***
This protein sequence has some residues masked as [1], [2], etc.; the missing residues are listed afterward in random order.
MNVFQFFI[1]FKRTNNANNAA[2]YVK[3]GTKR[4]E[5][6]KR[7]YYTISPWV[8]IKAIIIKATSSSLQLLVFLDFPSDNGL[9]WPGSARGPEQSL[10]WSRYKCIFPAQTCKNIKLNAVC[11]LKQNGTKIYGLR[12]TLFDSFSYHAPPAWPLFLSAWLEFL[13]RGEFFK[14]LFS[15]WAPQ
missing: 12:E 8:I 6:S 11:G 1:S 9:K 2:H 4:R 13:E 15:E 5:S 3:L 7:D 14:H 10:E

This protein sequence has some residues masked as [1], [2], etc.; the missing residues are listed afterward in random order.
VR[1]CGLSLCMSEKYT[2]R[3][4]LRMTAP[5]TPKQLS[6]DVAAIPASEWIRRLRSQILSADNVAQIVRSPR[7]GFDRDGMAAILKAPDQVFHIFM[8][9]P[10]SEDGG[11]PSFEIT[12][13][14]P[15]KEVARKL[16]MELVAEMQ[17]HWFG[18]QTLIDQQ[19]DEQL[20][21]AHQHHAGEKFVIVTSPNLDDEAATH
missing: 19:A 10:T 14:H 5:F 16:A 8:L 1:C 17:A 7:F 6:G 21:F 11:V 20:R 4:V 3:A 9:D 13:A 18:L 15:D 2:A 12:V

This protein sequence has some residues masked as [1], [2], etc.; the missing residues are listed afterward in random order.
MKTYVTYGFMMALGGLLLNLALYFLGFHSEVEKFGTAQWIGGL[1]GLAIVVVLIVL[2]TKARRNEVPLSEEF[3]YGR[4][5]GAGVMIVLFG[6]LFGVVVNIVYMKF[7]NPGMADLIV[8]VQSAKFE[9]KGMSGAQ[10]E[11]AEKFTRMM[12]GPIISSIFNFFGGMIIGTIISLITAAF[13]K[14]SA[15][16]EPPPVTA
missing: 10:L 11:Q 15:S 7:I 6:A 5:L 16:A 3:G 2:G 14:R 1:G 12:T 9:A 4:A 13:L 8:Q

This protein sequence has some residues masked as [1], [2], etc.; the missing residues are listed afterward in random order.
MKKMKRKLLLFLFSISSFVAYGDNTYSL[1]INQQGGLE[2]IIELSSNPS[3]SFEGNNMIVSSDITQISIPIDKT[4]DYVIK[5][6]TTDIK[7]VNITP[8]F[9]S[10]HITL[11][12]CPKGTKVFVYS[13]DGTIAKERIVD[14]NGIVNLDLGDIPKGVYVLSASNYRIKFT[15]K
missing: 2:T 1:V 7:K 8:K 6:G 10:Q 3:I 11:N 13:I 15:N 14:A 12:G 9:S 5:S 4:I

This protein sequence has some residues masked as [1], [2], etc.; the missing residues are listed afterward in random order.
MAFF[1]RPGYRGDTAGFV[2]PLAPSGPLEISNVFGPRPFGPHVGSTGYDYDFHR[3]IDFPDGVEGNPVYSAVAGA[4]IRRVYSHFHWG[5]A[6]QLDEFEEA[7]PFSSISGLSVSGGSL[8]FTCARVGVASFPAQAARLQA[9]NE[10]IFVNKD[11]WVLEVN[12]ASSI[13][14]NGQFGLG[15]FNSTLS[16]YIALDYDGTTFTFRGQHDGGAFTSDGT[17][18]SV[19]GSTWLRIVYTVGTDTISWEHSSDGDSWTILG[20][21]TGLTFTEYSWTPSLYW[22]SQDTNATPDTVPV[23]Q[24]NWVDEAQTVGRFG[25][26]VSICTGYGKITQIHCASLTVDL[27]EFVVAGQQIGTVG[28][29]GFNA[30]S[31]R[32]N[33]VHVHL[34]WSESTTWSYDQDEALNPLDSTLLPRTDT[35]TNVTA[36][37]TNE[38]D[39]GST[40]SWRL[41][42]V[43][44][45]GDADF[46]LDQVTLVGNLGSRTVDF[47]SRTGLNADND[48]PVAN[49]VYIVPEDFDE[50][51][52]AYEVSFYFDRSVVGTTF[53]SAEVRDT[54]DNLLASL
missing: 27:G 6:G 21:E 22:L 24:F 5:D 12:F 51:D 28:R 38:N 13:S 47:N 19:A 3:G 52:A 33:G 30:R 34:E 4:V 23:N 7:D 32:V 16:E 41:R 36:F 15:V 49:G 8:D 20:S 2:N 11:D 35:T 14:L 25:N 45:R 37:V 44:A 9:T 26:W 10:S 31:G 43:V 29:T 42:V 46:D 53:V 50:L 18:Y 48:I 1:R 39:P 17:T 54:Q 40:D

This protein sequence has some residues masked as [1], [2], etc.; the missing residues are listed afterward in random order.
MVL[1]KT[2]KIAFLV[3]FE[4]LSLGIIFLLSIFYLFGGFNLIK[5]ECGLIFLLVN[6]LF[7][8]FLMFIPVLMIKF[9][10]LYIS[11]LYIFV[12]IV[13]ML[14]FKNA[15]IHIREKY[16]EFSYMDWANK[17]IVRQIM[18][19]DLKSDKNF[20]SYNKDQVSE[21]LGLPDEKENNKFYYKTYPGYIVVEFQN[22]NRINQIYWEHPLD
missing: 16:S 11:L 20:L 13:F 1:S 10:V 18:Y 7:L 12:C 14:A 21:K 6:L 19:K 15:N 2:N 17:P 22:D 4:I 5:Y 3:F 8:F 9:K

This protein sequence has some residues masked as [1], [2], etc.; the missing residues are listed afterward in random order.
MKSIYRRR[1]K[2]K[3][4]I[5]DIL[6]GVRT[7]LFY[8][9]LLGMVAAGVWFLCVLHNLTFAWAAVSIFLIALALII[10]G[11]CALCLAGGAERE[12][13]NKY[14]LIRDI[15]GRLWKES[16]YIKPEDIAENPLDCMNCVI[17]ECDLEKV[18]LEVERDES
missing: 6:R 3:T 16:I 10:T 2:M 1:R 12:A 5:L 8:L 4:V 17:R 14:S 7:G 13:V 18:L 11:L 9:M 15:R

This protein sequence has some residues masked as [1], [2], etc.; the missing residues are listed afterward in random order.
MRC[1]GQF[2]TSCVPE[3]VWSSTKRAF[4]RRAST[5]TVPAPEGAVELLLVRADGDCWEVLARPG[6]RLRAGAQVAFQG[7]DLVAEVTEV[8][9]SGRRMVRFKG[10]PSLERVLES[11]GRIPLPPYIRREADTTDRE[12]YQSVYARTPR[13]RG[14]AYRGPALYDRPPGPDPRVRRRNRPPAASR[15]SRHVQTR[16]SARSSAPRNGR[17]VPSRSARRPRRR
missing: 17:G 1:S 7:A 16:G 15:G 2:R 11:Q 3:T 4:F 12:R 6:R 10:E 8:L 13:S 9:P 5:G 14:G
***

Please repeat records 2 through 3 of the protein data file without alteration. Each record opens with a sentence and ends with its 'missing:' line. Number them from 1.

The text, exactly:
This protein sequence has some residues masked as [1], [2], etc.; the missing residues are listed afterward in random order.
VR[1]CGLSLCMSEKYT[2]R[3][4]LRMTAP[5]TPKQLS[6]DVAAIPASEWIRRLRSQILSADNVAQIVRSPR[7]GFDRDGMAAILKAPDQVFHIFM[8][9]P[10]SEDGG[11]PSFEIT[12][13][14]P[15]KEVARKL[16]MELVAEMQ[17]HWFG[18]QTLIDQQ[19]DEQL[20][21]AHQHHAGEKFVIVTSPNLDDEAATH
missing: 19:A 10:T 14:H 5:F 16:A 8:L 1:C 17:A 7:F 6:G 21:F 11:V 20:R 4:V 3:A 9:D 13:A 18:L 15:D 2:A 12:V

This protein sequence has some residues masked as [1], [2], etc.; the missing residues are listed afterward in random order.
MKTYVTYGFMMALGGLLLNLALYFLGFHSEVEKFGTAQWIGGL[1]GLAIVVVLIVL[2]TKARRNEVPLSEEF[3]YGR[4][5]GAGVMIVLFG[6]LFGVVVNIVYMKF[7]NPGMADLIV[8]VQSAKFE[9]KGMSGAQ[10]E[11]AEKFTRMM[12]GPIISSIFNFFGGMIIGTIISLITAAF[13]K[14]SA[15][16]EPPPVTA
missing: 10:L 11:Q 15:S 7:I 6:A 5:L 16:A 3:G 2:G 14:R 1:G 12:T 9:A 4:A 13:L 8:Q